Motor Controllers for Cheap Robots

Hey! This I’ble is now out of date!

I made an updated version which you can read here! Hope you find it fun and useful!


Thus far, I’ve shown you how to create wheels out of household items, severalmotorizedchassis out of cardboard, and a couple of simple and effective light sensors. Now, one of the last major pieces is about to fall into place.

every robot needs to power a motor of some sort or another. Problem is
that motors take quite a lot of power, compared to what most
microcontrollers operate with. To solve this problem, robots use what is
called a motor controller, which usually amounts to some form of
electronic switch that can turn on a very high voltage, using a very low
one. That’s what we’ll be making today!

Let’s get started!

For more Instructables on building cheap robots, please check out the For Cheap Robots collection! For more things that I’ve done, you can check out my profile page!

For more info from Digilent on the Digilent Makerspace, check out the Digilent blog!

Step 1: What You’ll Need


For this project, you’ll need the following:

  • At least two colors of wire.
    • I
      use solid-core wire. It’s pretty standard to use red for power and
      black for ground, but my black is running low so I picked white.
  • (Optional) Two more colors of wire.
    • It can be helpful to organize your signal wires by color. I’m using yellow and blue.
  • The DP32 from Digilent.
    • Most any microcontroller board will do, but the DP32 is cheap and has a built-in breadboard where you can wire everything.
  • A couple of motors.
    • These ones I salvaged from a couple of old, broken printers.
  • A battery pack.
    • I usually use four AA or AAA batteries, because that works well for most microcontroller boards.
  • A screwdriver.
    • This is just for screwing in your battery leads.
  • Wire cutters and wire strippers.
  • Two negative transistors.
    • I’m using the N-FET transistors from Digilent’s chipKIT starter kit. Make sure you’re using N-FETs and not BJTs (NPN or PNP transistors), as BJTs are more complicated than MOSFETS.
    • Mine are part number ZVN2110A, in case you were wondering.
  • Two sets of two header-pins each.
    • I used these to connect my motors to the board. They’re optional, but I’ll explain more about why later.
    • I use male header pins, but I’d actually recommend getting female headers from Adafruit or Sparkfun and I’ll explain why later.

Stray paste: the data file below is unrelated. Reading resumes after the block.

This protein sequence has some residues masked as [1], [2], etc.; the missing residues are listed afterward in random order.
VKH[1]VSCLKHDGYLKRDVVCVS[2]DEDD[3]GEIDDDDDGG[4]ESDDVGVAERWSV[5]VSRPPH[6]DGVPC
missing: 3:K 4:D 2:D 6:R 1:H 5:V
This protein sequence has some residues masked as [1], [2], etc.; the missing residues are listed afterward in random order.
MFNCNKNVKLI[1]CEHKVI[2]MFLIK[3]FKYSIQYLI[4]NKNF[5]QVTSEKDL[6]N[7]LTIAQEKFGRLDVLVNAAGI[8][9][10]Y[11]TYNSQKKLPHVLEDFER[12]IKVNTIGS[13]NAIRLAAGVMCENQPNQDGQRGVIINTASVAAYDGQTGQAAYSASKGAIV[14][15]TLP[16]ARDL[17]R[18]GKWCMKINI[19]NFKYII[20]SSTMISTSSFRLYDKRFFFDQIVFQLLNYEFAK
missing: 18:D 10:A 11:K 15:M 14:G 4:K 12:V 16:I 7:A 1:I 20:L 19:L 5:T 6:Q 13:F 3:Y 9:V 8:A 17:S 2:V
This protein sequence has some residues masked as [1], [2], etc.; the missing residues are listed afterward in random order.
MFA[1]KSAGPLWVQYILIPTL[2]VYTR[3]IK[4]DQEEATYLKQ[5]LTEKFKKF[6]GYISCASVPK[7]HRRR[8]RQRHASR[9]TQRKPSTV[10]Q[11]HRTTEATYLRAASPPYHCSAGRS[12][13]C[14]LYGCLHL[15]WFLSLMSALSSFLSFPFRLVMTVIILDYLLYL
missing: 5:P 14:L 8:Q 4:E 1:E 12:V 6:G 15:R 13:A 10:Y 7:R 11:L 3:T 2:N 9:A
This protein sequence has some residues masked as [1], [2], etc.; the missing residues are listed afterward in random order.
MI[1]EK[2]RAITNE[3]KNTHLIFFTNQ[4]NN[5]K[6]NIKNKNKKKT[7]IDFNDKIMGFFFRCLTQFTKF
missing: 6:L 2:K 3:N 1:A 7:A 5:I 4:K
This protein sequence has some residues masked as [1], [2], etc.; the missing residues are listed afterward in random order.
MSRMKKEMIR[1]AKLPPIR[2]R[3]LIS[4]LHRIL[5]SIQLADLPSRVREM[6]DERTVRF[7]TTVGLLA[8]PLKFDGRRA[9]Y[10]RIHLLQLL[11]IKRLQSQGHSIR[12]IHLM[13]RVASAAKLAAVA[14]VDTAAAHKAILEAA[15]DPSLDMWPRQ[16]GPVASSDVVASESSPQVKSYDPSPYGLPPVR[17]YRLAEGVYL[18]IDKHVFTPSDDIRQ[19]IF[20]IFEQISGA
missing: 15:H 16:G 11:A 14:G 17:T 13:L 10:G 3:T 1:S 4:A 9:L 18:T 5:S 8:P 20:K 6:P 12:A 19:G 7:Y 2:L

You’ll also need (but are not pictured):

  • A soldering iron.
  • (Optional) A hot glue gun.
    • I only used this for my header pins, so if you don’t have any of those, you don’t need it at all!

Step 2: Circuit Diagram


I’ve received some requests for circuit diagrams for this and my line sensor tutorial,
but it’s always been my intent to provide one for you folks. However, I
still haven’t found a circuit diagramming program that I’m completely
happy with. Instead of making you folks wait, I figured I would just use
one of the black boards we have around the Digilent Makerspace, to draw
up a quick diagram and explain what’s going on.

This circuit is
extremely simple, as you can see. The motor is connected directly to the
6 volt output of the batteries that power our board (no regulators or anything).
Then, it’s connected to ground through our N-FETs, and the gate pin of
the N-FETs are connected to one of our DP32’s output pins.

What this allows us to do is use the N-FET like an electronic switch, turning our motors on and off. N-FETs are also very fast, so if you wanted to you could switch the motor on and off very rapidly, effectively giving it less power to make it run slower! What this circuit can’t let us do is change the direction that our motor runs. For that, you’ll need a more complicated circuit.

Step 3: Installing Transistors


This step is best explained by the pictures above, however I’d like to add a couple things here.

it’s very important to know which lead is which on your transistors. In
the case of my N-FET transistors, Drain (the leftmost pin) connects to
the higher voltage (in this case my motor’s negative lead), while Source
(the rightmost pin) connects to ground. You can tell which direction
these N-FETs are facing because the “front” is slightly rounded (which
you can see in picture 2).

For BJT transistors (of which NPN transistors are one type) it’s very. My partner in crime brmarcum has a tutorial all about using BJTs, but you’re going to want to avoid them for this tutorial.

Secondly, I’d like to point out that I chose where I placed my transistors very carefully, so that this tutorial would be fully compatible with my Line Sensor tutorial.

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